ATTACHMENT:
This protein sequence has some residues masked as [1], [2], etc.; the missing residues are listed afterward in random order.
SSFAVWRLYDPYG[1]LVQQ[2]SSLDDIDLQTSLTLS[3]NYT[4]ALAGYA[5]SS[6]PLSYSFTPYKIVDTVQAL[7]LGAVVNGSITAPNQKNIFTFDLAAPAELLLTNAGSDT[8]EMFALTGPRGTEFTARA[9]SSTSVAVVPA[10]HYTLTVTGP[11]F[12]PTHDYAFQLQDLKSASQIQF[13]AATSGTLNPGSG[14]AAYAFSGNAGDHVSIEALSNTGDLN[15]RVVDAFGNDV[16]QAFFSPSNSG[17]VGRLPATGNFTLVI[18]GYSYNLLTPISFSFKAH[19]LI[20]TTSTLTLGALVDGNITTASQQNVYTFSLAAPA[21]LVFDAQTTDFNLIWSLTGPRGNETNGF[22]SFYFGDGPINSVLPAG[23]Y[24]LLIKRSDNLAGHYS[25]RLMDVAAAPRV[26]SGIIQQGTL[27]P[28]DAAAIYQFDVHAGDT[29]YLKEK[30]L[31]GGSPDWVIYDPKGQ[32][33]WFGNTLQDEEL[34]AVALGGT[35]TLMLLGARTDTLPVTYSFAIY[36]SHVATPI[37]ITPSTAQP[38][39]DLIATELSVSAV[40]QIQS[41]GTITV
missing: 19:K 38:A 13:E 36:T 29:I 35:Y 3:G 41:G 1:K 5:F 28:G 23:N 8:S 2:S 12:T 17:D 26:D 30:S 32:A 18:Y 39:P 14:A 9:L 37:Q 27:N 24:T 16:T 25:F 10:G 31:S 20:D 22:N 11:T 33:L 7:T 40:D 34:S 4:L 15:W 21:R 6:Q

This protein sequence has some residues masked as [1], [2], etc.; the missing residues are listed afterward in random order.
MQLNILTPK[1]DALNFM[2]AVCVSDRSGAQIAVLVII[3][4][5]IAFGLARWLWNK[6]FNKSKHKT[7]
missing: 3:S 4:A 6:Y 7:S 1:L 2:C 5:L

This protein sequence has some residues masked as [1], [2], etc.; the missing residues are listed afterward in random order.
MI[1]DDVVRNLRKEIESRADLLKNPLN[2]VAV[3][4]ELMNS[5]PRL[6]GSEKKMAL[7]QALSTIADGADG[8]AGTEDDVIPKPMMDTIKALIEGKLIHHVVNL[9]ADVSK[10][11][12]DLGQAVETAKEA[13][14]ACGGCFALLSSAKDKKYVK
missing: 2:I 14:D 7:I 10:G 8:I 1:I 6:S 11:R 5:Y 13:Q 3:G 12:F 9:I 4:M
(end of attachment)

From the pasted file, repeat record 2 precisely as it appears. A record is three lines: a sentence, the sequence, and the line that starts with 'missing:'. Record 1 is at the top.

This protein sequence has some residues masked as [1], [2], etc.; the missing residues are listed afterward in random order.
MQLNILTPK[1]DALNFM[2]AVCVSDRSGAQIAVLVII[3][4][5]IAFGLARWLWNK[6]FNKSKHKT[7]
missing: 3:S 4:A 6:Y 7:S 1:L 2:C 5:L